Editor's notes

When public schools can no longer afford to buy paper, it's time to reconsider the tax system

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tredmond@sfbg.com

I got a message the other day from my son's public school, begging parents to go out and buy a few reams of paper, because the school is almost out and can't afford any more. Seriously: A public middle school in San Francisco doesn't have enough paper for the school year and has to ask parents to go to Costco and pick some up.

Then there's the protest over renting out Coit Tower for private parties. It's a public facility, part of the city's park system, and the Recreation and Parks Department wants to use it to raise revenue — because there's not enough city money to pay the staff to maintain the parks.

So I'm really glad to hear that Facebook is going public, and a lot of people — including, based on Facebook's public filing information, a total of eight in San Francisco — will be worth hundreds of millions of dollars. The shares of those eight range in value from $5.16 billion (Dustin Moskovitz) to $425 million (Mark Pincus), and they average out to $1.117 billion a person.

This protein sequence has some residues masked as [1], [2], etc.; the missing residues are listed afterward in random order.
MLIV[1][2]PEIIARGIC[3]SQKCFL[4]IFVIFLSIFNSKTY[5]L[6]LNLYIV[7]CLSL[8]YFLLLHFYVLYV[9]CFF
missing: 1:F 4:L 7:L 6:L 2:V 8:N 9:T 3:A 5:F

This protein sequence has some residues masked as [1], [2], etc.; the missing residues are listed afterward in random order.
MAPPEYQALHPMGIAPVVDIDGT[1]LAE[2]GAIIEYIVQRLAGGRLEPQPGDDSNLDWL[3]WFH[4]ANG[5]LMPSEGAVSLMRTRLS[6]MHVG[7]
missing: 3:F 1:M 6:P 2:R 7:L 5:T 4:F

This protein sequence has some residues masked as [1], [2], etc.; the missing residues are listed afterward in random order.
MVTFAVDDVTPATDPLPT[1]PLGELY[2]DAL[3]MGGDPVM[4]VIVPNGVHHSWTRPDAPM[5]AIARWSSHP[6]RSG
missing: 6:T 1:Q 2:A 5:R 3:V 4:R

When these folks sell some of their shares and start to cash in on that wealth, the most they'll pay in taxes is 35 percent (state and federal combined), since that's what you pay for capital gains.

The nation's debt is approaching World War II-era levels; back then, President Franklin Roosevelt addressed the issue by taxing the highest levels of income — including capital gains — at 90 percent. As my friend Bruce Anderson writes in the Anderson Valley Advertiser, that was not the end of gilded wealth; the very rich continued to be very rich, but the public debt came down and the nation was better off for it.

I know, yes, shut up — I talk too much about taxes. Every week. I'm getting sick of it. But San Francisco is about to get another addition to the roles of the 1 percent (or even the top half of the 1 percent) and while I'm happy for them all, I think they would probably do just fine with a little less of their new wealth.

Supposed we taxed stock gains of, say, more than $20 million at the rate FDR did? Moscovitz would wind up with about $51 million. How can you possibly spend that much money? Isn't $50 million enough? When the schools can't buy paper?

Have we no decency?

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